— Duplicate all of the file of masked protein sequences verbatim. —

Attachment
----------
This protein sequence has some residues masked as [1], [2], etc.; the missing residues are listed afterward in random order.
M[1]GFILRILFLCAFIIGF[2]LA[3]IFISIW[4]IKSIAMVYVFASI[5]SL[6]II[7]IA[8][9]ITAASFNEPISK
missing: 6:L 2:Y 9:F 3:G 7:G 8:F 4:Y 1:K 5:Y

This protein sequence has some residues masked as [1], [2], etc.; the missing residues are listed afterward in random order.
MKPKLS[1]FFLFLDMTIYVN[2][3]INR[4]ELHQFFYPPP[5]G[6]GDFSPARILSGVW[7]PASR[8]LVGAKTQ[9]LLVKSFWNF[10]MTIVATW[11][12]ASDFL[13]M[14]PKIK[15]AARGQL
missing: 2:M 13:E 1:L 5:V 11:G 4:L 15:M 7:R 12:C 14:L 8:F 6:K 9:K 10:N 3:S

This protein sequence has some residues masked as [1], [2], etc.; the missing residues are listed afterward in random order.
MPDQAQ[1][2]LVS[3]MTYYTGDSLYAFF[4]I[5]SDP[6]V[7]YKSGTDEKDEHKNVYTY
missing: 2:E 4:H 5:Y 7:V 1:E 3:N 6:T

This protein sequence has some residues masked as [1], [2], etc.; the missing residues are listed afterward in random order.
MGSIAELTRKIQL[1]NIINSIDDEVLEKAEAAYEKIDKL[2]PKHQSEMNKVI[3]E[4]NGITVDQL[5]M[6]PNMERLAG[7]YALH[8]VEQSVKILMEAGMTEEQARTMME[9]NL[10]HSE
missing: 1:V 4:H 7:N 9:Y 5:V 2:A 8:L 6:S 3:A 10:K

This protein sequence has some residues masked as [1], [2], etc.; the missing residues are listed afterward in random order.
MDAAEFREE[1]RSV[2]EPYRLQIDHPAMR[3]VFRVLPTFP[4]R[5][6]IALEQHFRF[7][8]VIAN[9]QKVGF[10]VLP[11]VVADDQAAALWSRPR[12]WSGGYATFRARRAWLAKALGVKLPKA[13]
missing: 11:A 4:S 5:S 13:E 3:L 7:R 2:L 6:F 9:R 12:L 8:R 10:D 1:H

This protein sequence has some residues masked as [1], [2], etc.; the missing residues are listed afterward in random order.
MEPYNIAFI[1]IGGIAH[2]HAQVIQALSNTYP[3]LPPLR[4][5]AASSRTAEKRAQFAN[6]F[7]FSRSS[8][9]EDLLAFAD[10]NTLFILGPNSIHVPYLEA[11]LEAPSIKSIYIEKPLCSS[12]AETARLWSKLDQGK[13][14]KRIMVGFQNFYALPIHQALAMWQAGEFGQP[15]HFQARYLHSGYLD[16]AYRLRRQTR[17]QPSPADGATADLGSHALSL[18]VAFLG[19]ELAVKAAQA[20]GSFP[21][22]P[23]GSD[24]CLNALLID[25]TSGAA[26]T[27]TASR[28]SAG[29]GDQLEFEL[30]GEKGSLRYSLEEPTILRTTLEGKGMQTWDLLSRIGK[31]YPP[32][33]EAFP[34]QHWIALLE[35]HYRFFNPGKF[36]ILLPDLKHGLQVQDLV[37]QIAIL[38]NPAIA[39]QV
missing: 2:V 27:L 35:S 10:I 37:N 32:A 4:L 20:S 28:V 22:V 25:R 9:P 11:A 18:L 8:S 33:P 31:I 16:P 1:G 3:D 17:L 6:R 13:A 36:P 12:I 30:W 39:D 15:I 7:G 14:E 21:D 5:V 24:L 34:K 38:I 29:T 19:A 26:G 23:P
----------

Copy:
This protein sequence has some residues masked as [1], [2], etc.; the missing residues are listed afterward in random order.
M[1]GFILRILFLCAFIIGF[2]LA[3]IFISIW[4]IKSIAMVYVFASI[5]SL[6]II[7]IA[8][9]ITAASFNEPISK
missing: 6:L 2:Y 9:F 3:G 7:G 8:F 4:Y 1:K 5:Y

This protein sequence has some residues masked as [1], [2], etc.; the missing residues are listed afterward in random order.
MKPKLS[1]FFLFLDMTIYVN[2][3]INR[4]ELHQFFYPPP[5]G[6]GDFSPARILSGVW[7]PASR[8]LVGAKTQ[9]LLVKSFWNF[10]MTIVATW[11][12]ASDFL[13]M[14]PKIK[15]AARGQL
missing: 2:M 13:E 1:L 5:V 11:G 4:L 15:M 7:R 12:C 14:L 8:F 6:K 9:K 10:N 3:S

This protein sequence has some residues masked as [1], [2], etc.; the missing residues are listed afterward in random order.
MPDQAQ[1][2]LVS[3]MTYYTGDSLYAFF[4]I[5]SDP[6]V[7]YKSGTDEKDEHKNVYTY
missing: 2:E 4:H 5:Y 7:V 1:E 3:N 6:T

This protein sequence has some residues masked as [1], [2], etc.; the missing residues are listed afterward in random order.
MGSIAELTRKIQL[1]NIINSIDDEVLEKAEAAYEKIDKL[2]PKHQSEMNKVI[3]E[4]NGITVDQL[5]M[6]PNMERLAG[7]YALH[8]VEQSVKILMEAGMTEEQARTMME[9]NL[10]HSE
missing: 1:V 4:H 7:N 9:Y 5:V 2:A 8:L 6:S 3:A 10:K

This protein sequence has some residues masked as [1], [2], etc.; the missing residues are listed afterward in random order.
MDAAEFREE[1]RSV[2]EPYRLQIDHPAMR[3]VFRVLPTFP[4]R[5][6]IALEQHFRF[7][8]VIAN[9]QKVGF[10]VLP[11]VVADDQAAALWSRPR[12]WSGGYATFRARRAWLAKALGVKLPKA[13]
missing: 11:A 4:S 5:S 13:E 3:L 7:R 2:L 6:F 9:R 12:L 8:R 10:D 1:H

This protein sequence has some residues masked as [1], [2], etc.; the missing residues are listed afterward in random order.
MEPYNIAFI[1]IGGIAH[2]HAQVIQALSNTYP[3]LPPLR[4][5]AASSRTAEKRAQFAN[6]F[7]FSRSS[8][9]EDLLAFAD[10]NTLFILGPNSIHVPYLEA[11]LEAPSIKSIYIEKPLCSS[12]AETARLWSKLDQGK[13][14]KRIMVGFQNFYALPIHQALAMWQAGEFGQP[15]HFQARYLHSGYLD[16]AYRLRRQTR[17]QPSPADGATADLGSHALSL[18]VAFLG[19]ELAVKAAQA[20]GSFP[21][22]P[23]GSD[24]CLNALLID[25]TSGAA[26]T[27]TASR[28]SAG[29]GDQLEFEL[30]GEKGSLRYSLEEPTILRTTLEGKGMQTWDLLSRIGK[31]YPP[32][33]EAFP[34]QHWIALLE[35]HYRFFNPGKF[36]ILLPDLKHGLQVQDLV[37]QIAIL[38]NPAIA[39]QV
missing: 2:V 27:L 35:S 10:I 37:N 32:A 4:L 20:S 28:V 22:V 25:R 9:P 11:A 18:L 8:S 33:P 31:I 16:P 1:G 3:D 17:L 6:R 13:A 36:P 12:I 30:W 39:D 15:I 7:G 14:E 21:D 5:V 24:L 34:K 38:I 29:T 19:A 26:G 23:P